Just when you think Apple can't lead another market, a retail research firm has come up with data to give the iPhone maker another victory.
According to RetailSails, Apple's brick-and-mortar stores generate more sales per square foot than any other U.S. retailer. The research firm, which examined the top 20 U.S. retail chains, said that Apple generated global sales of over $14 billion in its stores during the trailing four quarters. At the time of RetailSails' study, Apple had 327 stores with an average size of nearly 7,900 square feet. Thus, the research firm calculated that Apple makes $5,626 per square foot of floor space.
Apple beat out some retail juggernauts in the study. Jewelry retailer Tiffany & Co. came in second with $2,974 per square foot, while luxury retailer Coach came in third with $1,820 in sales. On the tech side, video game retailer GameStop took the fifth spot with $1,009 in sales per square foot. Best Buy was 10th, generating about $831 per square foot.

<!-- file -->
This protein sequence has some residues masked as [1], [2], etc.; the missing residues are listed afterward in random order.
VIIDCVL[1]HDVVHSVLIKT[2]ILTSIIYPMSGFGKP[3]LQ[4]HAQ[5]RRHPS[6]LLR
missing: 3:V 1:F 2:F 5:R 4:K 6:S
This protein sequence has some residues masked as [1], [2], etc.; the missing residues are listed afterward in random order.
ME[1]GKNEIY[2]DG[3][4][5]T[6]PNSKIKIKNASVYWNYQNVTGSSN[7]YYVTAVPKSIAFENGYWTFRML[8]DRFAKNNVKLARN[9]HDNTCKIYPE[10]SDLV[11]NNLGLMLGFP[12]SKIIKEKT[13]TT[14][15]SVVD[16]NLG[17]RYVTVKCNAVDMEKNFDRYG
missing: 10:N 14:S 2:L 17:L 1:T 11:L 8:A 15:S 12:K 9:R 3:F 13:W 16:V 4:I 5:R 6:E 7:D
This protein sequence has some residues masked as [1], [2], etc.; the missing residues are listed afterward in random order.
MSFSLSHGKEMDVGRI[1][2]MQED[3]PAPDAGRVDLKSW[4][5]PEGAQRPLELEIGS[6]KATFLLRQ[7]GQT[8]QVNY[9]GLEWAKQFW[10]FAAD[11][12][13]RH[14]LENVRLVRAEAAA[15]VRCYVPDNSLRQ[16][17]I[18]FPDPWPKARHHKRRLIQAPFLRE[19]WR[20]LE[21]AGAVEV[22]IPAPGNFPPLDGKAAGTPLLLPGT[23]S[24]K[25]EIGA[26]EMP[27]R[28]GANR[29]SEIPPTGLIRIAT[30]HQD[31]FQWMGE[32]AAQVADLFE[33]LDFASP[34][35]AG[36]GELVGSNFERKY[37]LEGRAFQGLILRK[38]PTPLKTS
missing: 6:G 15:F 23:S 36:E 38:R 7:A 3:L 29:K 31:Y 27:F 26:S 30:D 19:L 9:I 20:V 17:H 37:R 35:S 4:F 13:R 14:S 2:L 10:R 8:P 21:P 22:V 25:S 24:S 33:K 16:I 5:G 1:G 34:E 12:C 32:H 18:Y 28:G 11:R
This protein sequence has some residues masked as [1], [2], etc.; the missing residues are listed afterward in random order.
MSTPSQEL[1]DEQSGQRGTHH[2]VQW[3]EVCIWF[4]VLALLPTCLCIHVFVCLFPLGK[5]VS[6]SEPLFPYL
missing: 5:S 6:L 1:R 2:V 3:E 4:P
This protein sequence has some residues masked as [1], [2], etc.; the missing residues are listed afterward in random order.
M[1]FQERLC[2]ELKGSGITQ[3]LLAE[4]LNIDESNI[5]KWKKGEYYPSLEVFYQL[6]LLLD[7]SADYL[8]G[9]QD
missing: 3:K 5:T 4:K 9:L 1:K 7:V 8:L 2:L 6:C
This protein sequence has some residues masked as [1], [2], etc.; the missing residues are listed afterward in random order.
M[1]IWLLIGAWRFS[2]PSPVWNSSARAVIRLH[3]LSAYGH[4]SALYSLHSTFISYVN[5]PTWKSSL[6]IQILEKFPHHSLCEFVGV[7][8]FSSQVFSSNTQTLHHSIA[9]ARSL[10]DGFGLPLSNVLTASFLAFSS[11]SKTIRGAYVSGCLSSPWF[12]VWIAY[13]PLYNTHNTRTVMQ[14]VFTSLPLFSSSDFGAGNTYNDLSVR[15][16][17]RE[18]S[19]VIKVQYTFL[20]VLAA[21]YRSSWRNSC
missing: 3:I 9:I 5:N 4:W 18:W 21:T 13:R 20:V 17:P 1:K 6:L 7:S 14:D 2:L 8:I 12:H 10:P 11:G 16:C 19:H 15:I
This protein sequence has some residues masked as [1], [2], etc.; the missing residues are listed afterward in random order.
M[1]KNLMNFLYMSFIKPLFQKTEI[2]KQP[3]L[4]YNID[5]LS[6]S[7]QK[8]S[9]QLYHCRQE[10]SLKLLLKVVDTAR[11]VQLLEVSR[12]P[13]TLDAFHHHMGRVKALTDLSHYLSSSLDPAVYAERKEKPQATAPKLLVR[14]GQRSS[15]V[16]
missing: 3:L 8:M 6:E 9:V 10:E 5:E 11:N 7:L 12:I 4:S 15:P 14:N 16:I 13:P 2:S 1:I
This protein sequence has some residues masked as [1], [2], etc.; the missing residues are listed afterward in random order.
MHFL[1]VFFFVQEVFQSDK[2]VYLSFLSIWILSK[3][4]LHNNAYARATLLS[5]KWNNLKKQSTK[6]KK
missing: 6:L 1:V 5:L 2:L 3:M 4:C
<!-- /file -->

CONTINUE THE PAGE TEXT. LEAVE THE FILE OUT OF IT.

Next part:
It didn't take long for Apple to become a brick-and-mortar giant. Earlier this year, the company celebrated the 10th anniversary of the opening of its first retail store. Since then, the outlets have cropped up around the world, with many of them showcasing a level of architectural design not easily met in the retail space.
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But Apple isn't done. According to recent reports, the company is planning to build new showcase stores in both New York City and Santa Monica, Calif.
Last month, CNN reported that Apple had submitted plans to the Metropolitan Transportation Authority Board to build a new store in New York's Grand Central Terminal. If the deal is approved, Apple will pay about $1.1 million in rent per year for 23,000 square feet.
In addition, last week, a Santa Monica Planning Commission permit request surfaced, showing a store mockup that looked awfully similar to Apple's retail outlets. In the permit request, the retailer's name was kept anonymous, but based on the expected design--a 8,084-square-foot building featuring an all-glass roof and entrance way--speculation arose that Apple was behind it.